Sunday, August 22, 2010

The Australian AV deadlock

Australia has one of the strongest two party systems in the world. So it's amazing that yesterday's election has produced a hung parliament and potential deadlock that makes our election outcome look simple by comparison.

Hung parliaments are historically rare in Australia. I can think of only six previous ones - the 1901, 1903 & 1906 elections when the party system was still in flux with three sizeable groups (Free Traders, Protectionists and Labor), the 1922 and 1934 elections when the Coalition between the Nationalists/United Australia Party and Country Party (now the Nationals) wasn't operating but it was soon assembled afterwards, and 1940 when the Coalition and Labor were neck & neck, with two independents holding the balance of power. The two independents supported the Coalition for a year, but then when Robert Menzies was deposed as Prime Minister the independents deserted and Labor took office without an election. The 1901-1910 period also saw a lot of parliamentary musical chairs as three parties vie for an outcome.

This time round the situation could be very messy. Firstly a note on the results figures floating around - these are provisional. Australia counts by the polling station and the formal declaration usually doesn't come for a couple of weeks. In the meantime most results are clear enough but a few knife-edge seats could tip either way, not least because postal votes can still arrive for the next two weeks. (The Australian: Count continuing and state swings notes how in 2007 the initial projection and final outcome varied.)

The second key point is that contrary to the way a lot of the national figures have been presented, one of the Nationals MPs is not going to be part of the conservative Coalition. The Nationals in Western Australia take a different approach from their eastern counterparts and operate as an independent third force focused on the needs of regional Australia. They are willing to work with Labor if it will help their constituents (and their counterparts in South Australia have already done so) and want the federal party to do the same. And if Tony Crook (who ironically defeated the only sitting MP with a criminal conviction) can't get that then he will probably be another independent force.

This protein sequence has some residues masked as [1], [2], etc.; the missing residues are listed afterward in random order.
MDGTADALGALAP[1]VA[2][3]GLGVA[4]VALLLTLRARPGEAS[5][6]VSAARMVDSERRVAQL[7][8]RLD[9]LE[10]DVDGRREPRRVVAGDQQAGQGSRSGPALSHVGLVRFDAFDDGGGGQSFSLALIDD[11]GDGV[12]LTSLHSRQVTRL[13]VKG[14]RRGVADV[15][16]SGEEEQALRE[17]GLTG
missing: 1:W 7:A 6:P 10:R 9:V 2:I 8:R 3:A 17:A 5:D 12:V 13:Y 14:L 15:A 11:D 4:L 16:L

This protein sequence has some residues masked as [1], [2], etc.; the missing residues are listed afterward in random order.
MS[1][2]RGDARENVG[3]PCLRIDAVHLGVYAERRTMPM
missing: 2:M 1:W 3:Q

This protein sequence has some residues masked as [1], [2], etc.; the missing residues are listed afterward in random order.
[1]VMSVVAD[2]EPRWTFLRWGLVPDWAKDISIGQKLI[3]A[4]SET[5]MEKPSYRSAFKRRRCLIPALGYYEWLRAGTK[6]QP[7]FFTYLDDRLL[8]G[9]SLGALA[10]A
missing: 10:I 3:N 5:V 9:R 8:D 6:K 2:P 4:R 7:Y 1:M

So the current provisional seat count is as follows:

Labor 72
Liberal/National Coalition 72
Independents 4
Greens 1
WA Nationals 1

Three of the Independents are ex Nationals & sitting MPs re-elected - see Third parties & independents under AV - the Australian experience for more details. The fourth independent is an ex Green candidate and anti-war protester who has won the urban seat of Denison.

So the balance of power rests with a disparate "Gang of Six" on the crossbenches and these six will not all work together as one block. There's also no real clarity over which of the two main parties have at least a plurality - they're equal in seats and the "Two-Party-Preferred" vote is very close and will take to finalise. So there isn't even anything to guide the six towards which party has a stronger democratic basis to form the next government. And whilst the three ex National Independents have publicly announced they will have discussions amongst themselves about what to do, they're giving slightly different signals about their intentions. And of course even if they do work as a block of three they can't deliver a majority in & of themselves. If the WA National joins them then they could at least offer a two vote majority but of the other two floaters the Green says he will support Labor and the the ex-Green independent would probably do the same, though he also wants a redress of the way federal funding goes in his state.

Advocates of hung parliaments and coalitions are fond of claiming that hung parliaments are good for countries because they produce compromises. But I don't think Australia is going to have that in pursuit of a majority. Instead it's likely that whichever party forms a government will do so by pumping extra federal spending into the various crossbenchers' constituencies. It's a great advert for hung parliaments isn't it?

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